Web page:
Lymphedema is abnormal, chronic swelling that can develop as a side effect of breast cancer surgery and/or radiation therapy.
It might not sound serious, but it’s essential that you understand what it is and why it needs to be treated early.
Lymphedema doesn’t get better on its own and can lead to serious complications if left untreated.
1. Cancer Treatment Can Compromise Your Lymphatic System
Breast cancer and its associated treatments are some of the most common causes of upper extremity lymphedema. Around 17% of breast cancer survivors develop lymphedema*.
It usually occurs in the arm and hand, but sometimes it affects the breast, underarm, chest, trunk, and/or back*.
2. Lymphedema Can Develop Months or Even Years Later
Breast cancer survivors are at a lifetime risk of developing lymphedema.
3. Lymphedema Only Gets Worse Without Treatment
Without treatment, Lymphedema doesn’t get better.
Breast Cancer survivors might be tempted to ignore, or even justify, the swelling thinking it will go away.
Unfortunately, the swelling only progresses and can lead to serious complications like lymphorrhea (seeping of lymph onto the skin’s surface), cellulitis, lymphangitis, erysipelas, and fibrosis.
4. There is Currently No Cure for Lymphedema
Lymphedema is a lifelong condition where, as yet, there is no cure.
The gold standard of Lymphedema treatment is called Complete Decongestive Therapy (CDT) which includes manual lymphatic drainage/massage and multi-layer bandaging.
5. Early Intervention is the Key to Living Normally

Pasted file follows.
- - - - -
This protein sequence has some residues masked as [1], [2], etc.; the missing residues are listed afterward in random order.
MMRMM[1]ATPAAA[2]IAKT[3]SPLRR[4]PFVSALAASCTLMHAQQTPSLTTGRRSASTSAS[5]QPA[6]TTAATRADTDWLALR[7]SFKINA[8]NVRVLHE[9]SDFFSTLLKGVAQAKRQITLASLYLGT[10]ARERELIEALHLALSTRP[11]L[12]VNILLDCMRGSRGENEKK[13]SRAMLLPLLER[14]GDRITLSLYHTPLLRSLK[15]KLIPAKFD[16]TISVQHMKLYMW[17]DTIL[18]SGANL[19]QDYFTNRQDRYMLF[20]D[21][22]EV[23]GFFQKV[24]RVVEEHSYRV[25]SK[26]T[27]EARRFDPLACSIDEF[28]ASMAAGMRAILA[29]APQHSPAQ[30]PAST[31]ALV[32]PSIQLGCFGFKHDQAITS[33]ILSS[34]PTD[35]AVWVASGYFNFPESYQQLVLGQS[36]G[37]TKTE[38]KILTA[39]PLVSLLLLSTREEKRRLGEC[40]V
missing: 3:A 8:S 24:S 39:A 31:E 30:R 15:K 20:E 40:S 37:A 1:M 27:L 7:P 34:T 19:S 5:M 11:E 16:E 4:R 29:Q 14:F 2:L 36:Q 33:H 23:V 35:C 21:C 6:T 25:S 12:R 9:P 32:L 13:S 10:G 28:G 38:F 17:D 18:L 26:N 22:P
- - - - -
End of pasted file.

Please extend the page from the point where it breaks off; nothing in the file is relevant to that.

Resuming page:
The earlier you detect lymphedema the better. In the earlier stages, it can be reduced and controlled so that you can live a normal life. If caught early enough, it can even be reversed!
Unfortunately most take action too late for it to be reversed – whether from a lack of education, denial, incorrect dismissal by a doctor or thinking it’s “just fat arms”.
6. Educate and Advocate for Yourself
Sadly, and alarmingly, a large portion of the medical profession tends to sweep lymphedema under the rug either by misdiagnosing, or dimissing it as normal swelling that will go away on its own.
You need to educate and advocate for yourself to be diagnosed and treated.
Even before you start cancer treatment, take the time to speak to a Lymphedema Specialist to determine any prevention or risk mitigation strategies.Speak to a Lymphedema Specialist
7. Awareness and Monitoring are Essential
Keep a measurement journal where you compare your arms, hands, and elbows on a weekly (or monthly) basis.
Measure yourself before you start cancer treatment as baseline.
If you notice any pockets of swelling, consult with your doctor and advocate for an investigation into possible lymphedema.
Note that some swelling after treatment, especially if you’ve had surgery, is normal and will dissipate.
Start Your Lymphedema Tracking Today
We’ve created a printable Lymphedema Tracker for you to track measurements of your arms each month. Let us know which email address to send it to:
Your information is kept private and secure in compliance with PHIPA
Are you in the GTA?
If you live in the Greater Toronto Area, you can book an online consultation with our Certified Lymphedema Specialist. Maria will be able to answer your questions, such as:
- What is the process for diagnosis and treatment in Ontario?
- What preventative measures can I take?
- How do I know this is lymphedema and not another kind of swelling?
- How do I apply for government (ADP) funding and what does it cover?
- What type of compression sleeves do I need?